In maths, we'll be starting to look at multiplication and division. I'll have my class do a pre-assessment tomorrow, to find out exactly what they do and don't know. However, I'm pretty sure I'll find a range of different levels of understanding of multiplication (I know that at least a couple of kids already know all of their times tables to 10), so I've made a set of differentiated game boards for us to start off with this week.
Kids seem to pick up doubles fairly easily - most of my class know their doubles to 20, and many can double beyond 20 relatively easily (we work on this skill each morning as part of our morning administration routine - we double the number of children having school dinners each day). The doubles strategy in multiplication builds on the doubling skills that the kids already have. The 4 times table just doubles the answers in the 2 times table (and 8 doubles 4, 16 doubles 8, etc).
The games I've made start at an easy level (the one shown above), to help support my kiddos who find maths a bit trickier. There is also a game board using the 2, 4 and 8 tables, as well as a challenge board using the 4, 8 and 16 tables. Each board has its own small 'multiplication grid' answer card, so kids can check their answers as they go (and they aren't practising the wrong sums!).
You can click on the picture above or here to download your copy of these games.
The game is played very easily. Each player takes a turn rolling the die. They then move their counter that many spaces. If they have rolled a '3' and land on the '4', they multiply those 2 numbers together. If they answer '12' correctly, they remain on that space. If they answer incorrectly, they go back to their previous space (you can obviously modify this rule, if you want - so children could go back 1 space, etc for a wrong answer). I find that it helps to have a small penalty for a wrong answer - that is usually enough incentive for the playing partners to not let each other cheat, by looking at the answer grid before answering their question!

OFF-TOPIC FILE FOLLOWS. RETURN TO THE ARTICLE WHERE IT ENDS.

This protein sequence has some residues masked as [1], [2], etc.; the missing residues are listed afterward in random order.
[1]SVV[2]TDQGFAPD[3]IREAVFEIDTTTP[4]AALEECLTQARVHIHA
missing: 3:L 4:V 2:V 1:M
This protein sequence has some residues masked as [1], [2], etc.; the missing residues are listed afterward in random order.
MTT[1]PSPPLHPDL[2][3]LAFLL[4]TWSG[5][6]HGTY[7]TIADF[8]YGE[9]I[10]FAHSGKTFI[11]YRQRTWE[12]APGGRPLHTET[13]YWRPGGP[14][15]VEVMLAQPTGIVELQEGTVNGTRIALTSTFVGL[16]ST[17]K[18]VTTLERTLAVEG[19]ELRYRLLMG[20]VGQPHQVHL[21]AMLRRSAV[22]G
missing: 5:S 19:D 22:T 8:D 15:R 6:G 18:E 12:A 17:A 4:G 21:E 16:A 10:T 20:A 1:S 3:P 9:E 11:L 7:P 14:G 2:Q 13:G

I'll be using this game in conjunction with doing number talks that focus on this doubling strategy. So I'll also be modelling for the kids how to use mathematical language to explain how they got each answer (e.g., 'I know that 3 x 2 = 6, so I know that 3 x 4 is double 6, or 12').
Hope your first week back goes well. If you are starting to look at multiplication as well, and are able to use this game, I'd love to hear from you about any modifications you make or how your kids like it.